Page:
“All Generalizations Are Dangerous, Even This One.”—Alexandre Dumas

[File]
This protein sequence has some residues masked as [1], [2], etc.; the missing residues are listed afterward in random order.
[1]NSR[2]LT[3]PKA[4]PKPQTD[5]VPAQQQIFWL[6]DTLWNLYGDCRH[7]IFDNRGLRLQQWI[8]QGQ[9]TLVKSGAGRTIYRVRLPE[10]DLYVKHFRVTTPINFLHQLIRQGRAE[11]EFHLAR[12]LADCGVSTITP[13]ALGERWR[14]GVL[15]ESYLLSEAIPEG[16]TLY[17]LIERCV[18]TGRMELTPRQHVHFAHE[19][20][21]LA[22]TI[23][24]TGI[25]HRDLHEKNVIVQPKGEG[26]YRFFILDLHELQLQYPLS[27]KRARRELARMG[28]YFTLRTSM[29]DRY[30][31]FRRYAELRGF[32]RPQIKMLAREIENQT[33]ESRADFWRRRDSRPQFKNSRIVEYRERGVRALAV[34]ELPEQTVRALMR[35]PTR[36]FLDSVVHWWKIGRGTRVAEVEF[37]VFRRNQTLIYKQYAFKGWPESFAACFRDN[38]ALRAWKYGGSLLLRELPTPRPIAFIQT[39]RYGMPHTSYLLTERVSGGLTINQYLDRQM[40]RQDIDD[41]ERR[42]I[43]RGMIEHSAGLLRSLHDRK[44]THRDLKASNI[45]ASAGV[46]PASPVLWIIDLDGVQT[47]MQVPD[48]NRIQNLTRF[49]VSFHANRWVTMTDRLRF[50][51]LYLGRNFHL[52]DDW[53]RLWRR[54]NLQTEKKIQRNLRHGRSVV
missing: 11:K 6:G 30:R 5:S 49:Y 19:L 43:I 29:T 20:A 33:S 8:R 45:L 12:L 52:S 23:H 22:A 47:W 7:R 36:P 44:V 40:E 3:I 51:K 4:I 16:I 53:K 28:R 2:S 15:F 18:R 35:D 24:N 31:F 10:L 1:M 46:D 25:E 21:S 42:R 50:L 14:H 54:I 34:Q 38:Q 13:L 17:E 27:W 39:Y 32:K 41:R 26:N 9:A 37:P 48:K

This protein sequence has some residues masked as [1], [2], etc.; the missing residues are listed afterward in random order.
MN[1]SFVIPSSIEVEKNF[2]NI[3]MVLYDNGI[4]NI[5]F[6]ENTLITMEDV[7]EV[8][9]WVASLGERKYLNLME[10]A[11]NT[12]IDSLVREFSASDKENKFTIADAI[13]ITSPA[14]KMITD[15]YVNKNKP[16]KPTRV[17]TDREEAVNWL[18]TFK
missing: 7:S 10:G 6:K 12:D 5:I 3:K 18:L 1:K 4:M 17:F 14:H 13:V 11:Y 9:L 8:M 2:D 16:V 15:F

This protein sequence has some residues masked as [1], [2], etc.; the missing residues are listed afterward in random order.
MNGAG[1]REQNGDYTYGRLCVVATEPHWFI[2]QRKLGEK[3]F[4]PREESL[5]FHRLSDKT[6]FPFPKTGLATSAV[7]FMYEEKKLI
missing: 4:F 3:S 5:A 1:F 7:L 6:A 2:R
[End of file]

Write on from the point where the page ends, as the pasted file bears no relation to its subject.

In public health and medicine, there is a tension between internal and external validity.1–12 Many interventions are known to be efficacious at the individual level, but less is known about (1) their impact once scaled to a population level, (2) effect modification by both measured and unmeasured factors, and (3) which intervention components should be implemented universally and which adapted to local context. The field of human immunodeficiency virus (HIV) prevention and treatment provides an illustrative example. Randomized trials and observational studies have shown that immediate initiation of antiretroviral therapy for an HIV-positive individual improves his or her health and prevents transmission between couples and from mothers to children.13–16 Four community randomized trials aim to examine the impact of “universal test and treat” (population-wide HIV testing with immediate antiretroviral therapy initiation for all HIV-positive persons) on HIV incidence in several countries in Eastern and Southern Africa.17–20 These trials are pragmatic in that they aim to learn about effectiveness and implementation in real-world conditions. Nonetheless, the specific components of their interventions, their implementation, and their impact are expected to vary within and across trials. Given promising interim results,21 open questions remain about nation-wide rollout and the heterogeneity in expected impact.